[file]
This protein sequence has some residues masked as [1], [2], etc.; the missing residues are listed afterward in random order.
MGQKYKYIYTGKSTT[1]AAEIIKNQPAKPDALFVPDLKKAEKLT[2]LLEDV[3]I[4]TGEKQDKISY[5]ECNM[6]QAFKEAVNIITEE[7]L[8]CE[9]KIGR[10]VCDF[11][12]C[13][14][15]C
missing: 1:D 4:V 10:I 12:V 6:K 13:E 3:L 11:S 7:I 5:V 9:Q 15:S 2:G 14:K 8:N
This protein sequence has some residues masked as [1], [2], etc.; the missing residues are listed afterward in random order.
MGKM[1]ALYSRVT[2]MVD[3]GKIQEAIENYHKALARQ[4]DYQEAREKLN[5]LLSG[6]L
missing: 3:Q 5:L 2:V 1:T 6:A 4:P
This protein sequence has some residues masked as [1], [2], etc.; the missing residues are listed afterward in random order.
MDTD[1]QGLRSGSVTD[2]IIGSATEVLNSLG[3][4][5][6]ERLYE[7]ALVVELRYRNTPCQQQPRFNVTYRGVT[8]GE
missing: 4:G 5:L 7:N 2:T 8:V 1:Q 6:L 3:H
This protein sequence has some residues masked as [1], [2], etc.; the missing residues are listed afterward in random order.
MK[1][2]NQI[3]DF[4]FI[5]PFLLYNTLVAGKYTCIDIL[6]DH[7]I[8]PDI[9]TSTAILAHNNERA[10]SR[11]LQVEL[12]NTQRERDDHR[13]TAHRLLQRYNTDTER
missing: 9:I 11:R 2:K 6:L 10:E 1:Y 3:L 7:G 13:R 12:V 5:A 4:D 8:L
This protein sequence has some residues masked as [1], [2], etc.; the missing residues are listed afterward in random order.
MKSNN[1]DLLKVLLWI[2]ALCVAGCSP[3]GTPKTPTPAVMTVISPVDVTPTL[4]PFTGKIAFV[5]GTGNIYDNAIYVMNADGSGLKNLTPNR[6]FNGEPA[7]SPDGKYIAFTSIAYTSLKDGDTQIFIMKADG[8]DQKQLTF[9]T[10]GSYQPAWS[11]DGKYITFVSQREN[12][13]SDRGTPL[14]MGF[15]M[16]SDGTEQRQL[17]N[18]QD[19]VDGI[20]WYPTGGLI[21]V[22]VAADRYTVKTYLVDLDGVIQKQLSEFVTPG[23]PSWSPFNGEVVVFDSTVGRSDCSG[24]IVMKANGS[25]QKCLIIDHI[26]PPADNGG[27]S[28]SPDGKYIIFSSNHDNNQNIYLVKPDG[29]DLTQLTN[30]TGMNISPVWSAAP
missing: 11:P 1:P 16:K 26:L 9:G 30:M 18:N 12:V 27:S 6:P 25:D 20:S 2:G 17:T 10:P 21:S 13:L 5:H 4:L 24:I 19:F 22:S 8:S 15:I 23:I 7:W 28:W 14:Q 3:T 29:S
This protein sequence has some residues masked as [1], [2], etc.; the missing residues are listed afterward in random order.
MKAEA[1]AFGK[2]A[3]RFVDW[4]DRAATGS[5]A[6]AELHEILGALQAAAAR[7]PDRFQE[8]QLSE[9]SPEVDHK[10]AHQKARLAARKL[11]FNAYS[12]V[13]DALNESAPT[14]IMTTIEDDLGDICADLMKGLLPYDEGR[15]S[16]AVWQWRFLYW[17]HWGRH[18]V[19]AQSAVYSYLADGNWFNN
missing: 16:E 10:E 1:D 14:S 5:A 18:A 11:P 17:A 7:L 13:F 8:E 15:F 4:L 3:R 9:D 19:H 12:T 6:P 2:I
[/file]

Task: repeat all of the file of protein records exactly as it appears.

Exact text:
This protein sequence has some residues masked as [1], [2], etc.; the missing residues are listed afterward in random order.
MGQKYKYIYTGKSTT[1]AAEIIKNQPAKPDALFVPDLKKAEKLT[2]LLEDV[3]I[4]TGEKQDKISY[5]ECNM[6]QAFKEAVNIITEE[7]L[8]CE[9]KIGR[10]VCDF[11][12]C[13][14][15]C
missing: 1:D 4:V 10:I 12:V 6:K 13:E 3:L 11:S 7:I 5:V 9:Q 15:S 2:G 14:K 8:N
This protein sequence has some residues masked as [1], [2], etc.; the missing residues are listed afterward in random order.
MGKM[1]ALYSRVT[2]MVD[3]GKIQEAIENYHKALARQ[4]DYQEAREKLN[5]LLSG[6]L
missing: 3:Q 5:L 2:V 1:T 6:A 4:P
This protein sequence has some residues masked as [1], [2], etc.; the missing residues are listed afterward in random order.
MDTD[1]QGLRSGSVTD[2]IIGSATEVLNSLG[3][4][5][6]ERLYE[7]ALVVELRYRNTPCQQQPRFNVTYRGVT[8]GE
missing: 4:G 5:L 7:N 2:T 8:V 1:Q 6:L 3:H
This protein sequence has some residues masked as [1], [2], etc.; the missing residues are listed afterward in random order.
MK[1][2]NQI[3]DF[4]FI[5]PFLLYNTLVAGKYTCIDIL[6]DH[7]I[8]PDI[9]TSTAILAHNNERA[10]SR[11]LQVEL[12]NTQRERDDHR[13]TAHRLLQRYNTDTER
missing: 9:I 11:R 2:K 6:L 10:E 1:Y 3:L 7:G 13:R 12:V 5:A 4:D 8:L
This protein sequence has some residues masked as [1], [2], etc.; the missing residues are listed afterward in random order.
MKSNN[1]DLLKVLLWI[2]ALCVAGCSP[3]GTPKTPTPAVMTVISPVDVTPTL[4]PFTGKIAFV[5]GTGNIYDNAIYVMNADGSGLKNLTPNR[6]FNGEPA[7]SPDGKYIAFTSIAYTSLKDGDTQIFIMKADG[8]DQKQLTF[9]T[10]GSYQPAWS[11]DGKYITFVSQREN[12][13]SDRGTPL[14]MGF[15]M[16]SDGTEQRQL[17]N[18]QD[19]VDGI[20]WYPTGGLI[21]V[22]VAADRYTVKTYLVDLDGVIQKQLSEFVTPG[23]PSWSPFNGEVVVFDSTVGRSDCSG[24]IVMKANGS[25]QKCLIIDHI[26]PPADNGG[27]S[28]SPDGKYIIFSSNHDNNQNIYLVKPDG[29]DLTQLTN[30]TGMNISPVWSAAP
missing: 11:P 1:P 16:K 26:L 9:G 30:M 18:N 12:V 27:S 6:P 25:D 20:S 2:G 17:T 10:P 21:S 13:L 5:H 4:L 24:I 19:F 22:S 8:S 15:I 23:I 7:W 28:W 14:Q 3:T 29:S
This protein sequence has some residues masked as [1], [2], etc.; the missing residues are listed afterward in random order.
MKAEA[1]AFGK[2]A[3]RFVDW[4]DRAATGS[5]A[6]AELHEILGALQAAAAR[7]PDRFQE[8]QLSE[9]SPEVDHK[10]AHQKARLAARKL[11]FNAYS[12]V[13]DALNESAPT[14]IMTTIEDDLGDICADLMKGLLPYDEGR[15]S[16]AVWQWRFLYW[17]HWGRH[18]V[19]AQSAVYSYLADGNWFNN
missing: 16:E 10:E 1:D 14:S 5:A 18:A 11:P 17:A 7:L 13:F 8:E 15:F 4:L 3:R 9:D 19:H 12:T 6:P 2:I